Nimbus is a lengthy game. There are four full-size worlds with 10-20 levels each (although it’s not required to play them all to reach the end), plus a fifth, smaller world. There’s also a bonus Christmas-themed area that was added in a patch after release, and a place called the Scrapyard that features some levels that didn’t make the cut for the final game. It’s here that the most frustrating moments are found, although there was fair warning before I dove in. Being rather stubborn, I managed to finish every level, including the Scrapyard, but I did turn to Youtube for some hints on the tougher Scrapyard levels. Given the sheer number of levels, I’m impressed with how steadily new ideas and elements were introduced. The early levels are simple, letting the player get familiar with the flying mechanics, but soon the jump pads, cannons, switches and keys are joined by teleporters, gravity switchers, and more exotic elements, and increasingly complex maneuvers are required for victory. Before long I’d learned some new tricks for gaining and maintaining speed, and then discovered that those very tricks were what I needed to find the coins or secret exits in the earlier levels. I rarely felt that Nimbus was repeating itself; instead it was simply exploring all the design permutations that arise from its simple momentum-conserving premise. If there was one problem with the game’s length, however, it was in the music. While the soundtrack is actually quite nice (and available for free!), there are only two or three tracks per world, which meant that music got repetitive quickly while playing. But this bothered me less and less the farther I got, as the best music tracks appear later in the game.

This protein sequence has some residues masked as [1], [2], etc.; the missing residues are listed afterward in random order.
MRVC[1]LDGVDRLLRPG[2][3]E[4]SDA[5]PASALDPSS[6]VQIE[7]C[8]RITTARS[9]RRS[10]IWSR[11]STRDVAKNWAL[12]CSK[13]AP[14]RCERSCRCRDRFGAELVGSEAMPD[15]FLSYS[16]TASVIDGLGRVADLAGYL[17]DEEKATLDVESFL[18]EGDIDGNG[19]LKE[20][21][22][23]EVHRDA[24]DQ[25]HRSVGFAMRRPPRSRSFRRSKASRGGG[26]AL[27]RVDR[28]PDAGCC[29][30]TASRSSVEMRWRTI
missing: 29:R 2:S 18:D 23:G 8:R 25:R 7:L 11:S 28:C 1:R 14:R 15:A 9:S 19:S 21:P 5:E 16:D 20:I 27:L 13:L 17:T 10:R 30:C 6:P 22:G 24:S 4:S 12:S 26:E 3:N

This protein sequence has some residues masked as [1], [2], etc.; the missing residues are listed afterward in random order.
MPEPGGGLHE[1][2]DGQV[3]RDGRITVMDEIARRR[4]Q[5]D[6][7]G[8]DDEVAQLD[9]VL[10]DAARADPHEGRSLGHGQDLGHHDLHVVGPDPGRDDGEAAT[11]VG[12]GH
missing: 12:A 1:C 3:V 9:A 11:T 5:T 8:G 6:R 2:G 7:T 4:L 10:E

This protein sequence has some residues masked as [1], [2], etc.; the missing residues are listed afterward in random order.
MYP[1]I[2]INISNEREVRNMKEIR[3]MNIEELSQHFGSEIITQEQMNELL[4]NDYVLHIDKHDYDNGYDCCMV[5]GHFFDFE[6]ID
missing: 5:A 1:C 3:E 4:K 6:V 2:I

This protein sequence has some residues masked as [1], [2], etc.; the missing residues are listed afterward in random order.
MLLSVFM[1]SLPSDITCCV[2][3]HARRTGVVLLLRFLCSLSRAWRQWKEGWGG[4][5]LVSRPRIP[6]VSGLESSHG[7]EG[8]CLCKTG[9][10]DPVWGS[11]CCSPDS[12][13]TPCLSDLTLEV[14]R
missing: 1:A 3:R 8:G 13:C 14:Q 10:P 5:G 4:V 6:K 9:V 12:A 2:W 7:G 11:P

The most important thing about Nimbus, however, is that it feels new. With so many firmly established genres in gaming today, games often have little to set them apart beyond some shinier graphics and a few gimmicks. A first-person shooter with some fancy AI or a crazier gun is still a first-person shooter, and we’ve all played those before. But I’d never played a game quite like Nimbus. Sure, in many ways it’s borrowing from the platforming classics, and the flying ship is similar to the old thruster games, but the simple idea to remove any direct thrust changes everything. It’s a completely new mechanic. And it’s the best kind — one that immediately makes sense, but has implications that are still being explored dozens of levels later. The early levels felt like a fun diversion, but by the end I was a master pilot of Nimbus’ strange craft, and quite impressed with the developers’ creation. It’s a great example of pure game design, and I highly recommend checking it out.
Nimbus is available from Steam or Desura, but the built-in leaderboards for speedruns only work in the Steam version. I should also mention that I did encounter one technical issue towards the end of the game, when it suddenly refused to start even though it had been working fine up to that point. I shot a quick email to developers Noumenon Games and they sorted it out by providing a replacement executable. I doubt many others will encounter this problem, and if you do I’m sure the developers can help you out like they did for me.
EDIT: The Indie Platformer Marathon is now complete! See all the posts here.